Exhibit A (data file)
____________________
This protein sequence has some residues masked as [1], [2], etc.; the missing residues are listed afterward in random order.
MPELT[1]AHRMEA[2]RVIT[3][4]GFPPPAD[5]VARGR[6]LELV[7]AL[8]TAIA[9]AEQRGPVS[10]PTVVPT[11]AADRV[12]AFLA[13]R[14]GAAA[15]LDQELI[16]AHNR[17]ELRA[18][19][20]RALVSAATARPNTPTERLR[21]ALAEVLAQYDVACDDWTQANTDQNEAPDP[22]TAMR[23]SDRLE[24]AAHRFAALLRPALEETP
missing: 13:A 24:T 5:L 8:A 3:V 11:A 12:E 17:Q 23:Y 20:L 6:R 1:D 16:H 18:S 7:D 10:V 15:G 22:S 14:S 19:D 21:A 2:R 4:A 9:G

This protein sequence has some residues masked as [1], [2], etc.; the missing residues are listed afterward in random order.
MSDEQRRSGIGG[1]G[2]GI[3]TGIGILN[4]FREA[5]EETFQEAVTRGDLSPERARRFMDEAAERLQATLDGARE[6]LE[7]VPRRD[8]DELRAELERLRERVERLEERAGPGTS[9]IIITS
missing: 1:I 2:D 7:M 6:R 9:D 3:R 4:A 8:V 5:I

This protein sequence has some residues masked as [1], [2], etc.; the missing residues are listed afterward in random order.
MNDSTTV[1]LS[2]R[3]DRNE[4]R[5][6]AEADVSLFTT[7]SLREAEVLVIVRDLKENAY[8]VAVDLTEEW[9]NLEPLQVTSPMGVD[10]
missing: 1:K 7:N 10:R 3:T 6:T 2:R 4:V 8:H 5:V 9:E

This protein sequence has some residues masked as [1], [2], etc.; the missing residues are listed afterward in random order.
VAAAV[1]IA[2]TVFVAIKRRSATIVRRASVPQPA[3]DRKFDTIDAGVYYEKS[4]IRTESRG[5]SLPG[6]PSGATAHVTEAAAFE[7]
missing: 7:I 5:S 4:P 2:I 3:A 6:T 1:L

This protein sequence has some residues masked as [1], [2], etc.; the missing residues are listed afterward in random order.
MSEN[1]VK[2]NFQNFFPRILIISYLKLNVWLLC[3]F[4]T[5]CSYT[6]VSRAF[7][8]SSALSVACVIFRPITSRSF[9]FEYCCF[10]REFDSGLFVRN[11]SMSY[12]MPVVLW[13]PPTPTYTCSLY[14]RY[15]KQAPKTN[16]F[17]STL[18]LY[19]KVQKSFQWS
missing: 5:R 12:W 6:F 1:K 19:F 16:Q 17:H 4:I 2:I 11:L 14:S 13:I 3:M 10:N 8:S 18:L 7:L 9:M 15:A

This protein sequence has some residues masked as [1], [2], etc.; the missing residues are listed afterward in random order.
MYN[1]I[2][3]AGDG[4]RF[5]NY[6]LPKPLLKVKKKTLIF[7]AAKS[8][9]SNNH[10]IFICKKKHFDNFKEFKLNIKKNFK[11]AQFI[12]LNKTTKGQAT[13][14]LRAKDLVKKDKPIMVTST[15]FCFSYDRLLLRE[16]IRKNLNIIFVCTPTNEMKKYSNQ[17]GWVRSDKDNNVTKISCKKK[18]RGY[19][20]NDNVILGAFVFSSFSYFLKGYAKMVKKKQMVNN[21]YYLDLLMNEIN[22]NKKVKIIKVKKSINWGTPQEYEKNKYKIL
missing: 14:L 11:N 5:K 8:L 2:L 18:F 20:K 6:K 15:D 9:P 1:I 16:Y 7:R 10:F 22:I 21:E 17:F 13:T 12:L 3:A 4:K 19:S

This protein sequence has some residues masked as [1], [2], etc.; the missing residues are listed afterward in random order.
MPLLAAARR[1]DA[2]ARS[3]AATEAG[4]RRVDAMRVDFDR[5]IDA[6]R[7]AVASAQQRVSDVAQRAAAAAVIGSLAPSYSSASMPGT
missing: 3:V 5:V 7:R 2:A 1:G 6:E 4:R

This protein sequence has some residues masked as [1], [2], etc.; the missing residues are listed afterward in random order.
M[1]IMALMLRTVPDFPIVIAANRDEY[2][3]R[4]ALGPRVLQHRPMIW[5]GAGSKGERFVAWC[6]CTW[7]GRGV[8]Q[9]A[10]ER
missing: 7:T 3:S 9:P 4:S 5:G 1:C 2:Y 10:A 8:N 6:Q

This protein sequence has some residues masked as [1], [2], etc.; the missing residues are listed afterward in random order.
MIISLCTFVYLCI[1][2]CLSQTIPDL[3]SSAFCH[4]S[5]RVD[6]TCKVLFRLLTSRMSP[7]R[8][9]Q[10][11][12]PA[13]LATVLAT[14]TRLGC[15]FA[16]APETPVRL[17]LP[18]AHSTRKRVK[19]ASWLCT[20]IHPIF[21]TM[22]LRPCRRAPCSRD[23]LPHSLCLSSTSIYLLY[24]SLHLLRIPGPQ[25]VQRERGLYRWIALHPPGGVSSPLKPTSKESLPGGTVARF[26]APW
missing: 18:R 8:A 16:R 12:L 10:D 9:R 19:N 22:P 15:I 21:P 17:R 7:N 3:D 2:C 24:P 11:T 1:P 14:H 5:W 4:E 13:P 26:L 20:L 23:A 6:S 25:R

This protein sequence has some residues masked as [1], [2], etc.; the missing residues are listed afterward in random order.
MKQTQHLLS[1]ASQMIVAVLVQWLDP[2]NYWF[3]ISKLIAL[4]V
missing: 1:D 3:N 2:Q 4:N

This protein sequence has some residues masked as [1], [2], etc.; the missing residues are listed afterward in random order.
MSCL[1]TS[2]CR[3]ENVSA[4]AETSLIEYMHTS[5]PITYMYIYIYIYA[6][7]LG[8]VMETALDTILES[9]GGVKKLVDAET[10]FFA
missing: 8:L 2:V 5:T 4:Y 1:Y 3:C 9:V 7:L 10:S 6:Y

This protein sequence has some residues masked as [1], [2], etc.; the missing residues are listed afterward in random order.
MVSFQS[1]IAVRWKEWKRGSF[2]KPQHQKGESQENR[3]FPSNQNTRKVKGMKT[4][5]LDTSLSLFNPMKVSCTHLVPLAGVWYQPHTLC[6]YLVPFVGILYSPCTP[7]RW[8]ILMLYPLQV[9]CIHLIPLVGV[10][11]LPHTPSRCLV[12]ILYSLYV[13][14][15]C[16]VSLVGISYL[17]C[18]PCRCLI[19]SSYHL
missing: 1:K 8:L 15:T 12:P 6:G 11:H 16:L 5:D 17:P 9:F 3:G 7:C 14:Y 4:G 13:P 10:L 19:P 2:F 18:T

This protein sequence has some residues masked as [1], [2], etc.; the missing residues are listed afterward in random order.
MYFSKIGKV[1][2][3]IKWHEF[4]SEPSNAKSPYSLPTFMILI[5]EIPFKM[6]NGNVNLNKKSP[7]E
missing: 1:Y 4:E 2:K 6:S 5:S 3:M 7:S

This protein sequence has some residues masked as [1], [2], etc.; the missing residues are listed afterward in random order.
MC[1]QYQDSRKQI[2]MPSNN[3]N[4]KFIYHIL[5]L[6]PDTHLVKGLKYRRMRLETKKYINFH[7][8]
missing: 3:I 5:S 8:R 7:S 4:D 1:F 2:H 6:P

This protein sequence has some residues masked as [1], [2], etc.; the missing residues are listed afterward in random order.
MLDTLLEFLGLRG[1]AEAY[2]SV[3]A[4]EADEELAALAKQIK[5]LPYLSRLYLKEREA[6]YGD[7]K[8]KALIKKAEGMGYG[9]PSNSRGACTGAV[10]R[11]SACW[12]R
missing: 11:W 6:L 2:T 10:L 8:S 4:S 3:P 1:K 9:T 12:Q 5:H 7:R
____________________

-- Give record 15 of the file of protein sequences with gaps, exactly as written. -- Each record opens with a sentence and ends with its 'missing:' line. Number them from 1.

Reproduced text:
This protein sequence has some residues masked as [1], [2], etc.; the missing residues are listed afterward in random order.
MLDTLLEFLGLRG[1]AEAY[2]SV[3]A[4]EADEELAALAKQIK[5]LPYLSRLYLKEREA[6]YGD[7]K[8]KALIKKAEGMGYG[9]PSNSRGACTGAV[10]R[11]SACW[12]R
missing: 11:W 6:L 2:T 10:L 8:S 4:S 3:P 1:K 9:T 12:Q 5:H 7:R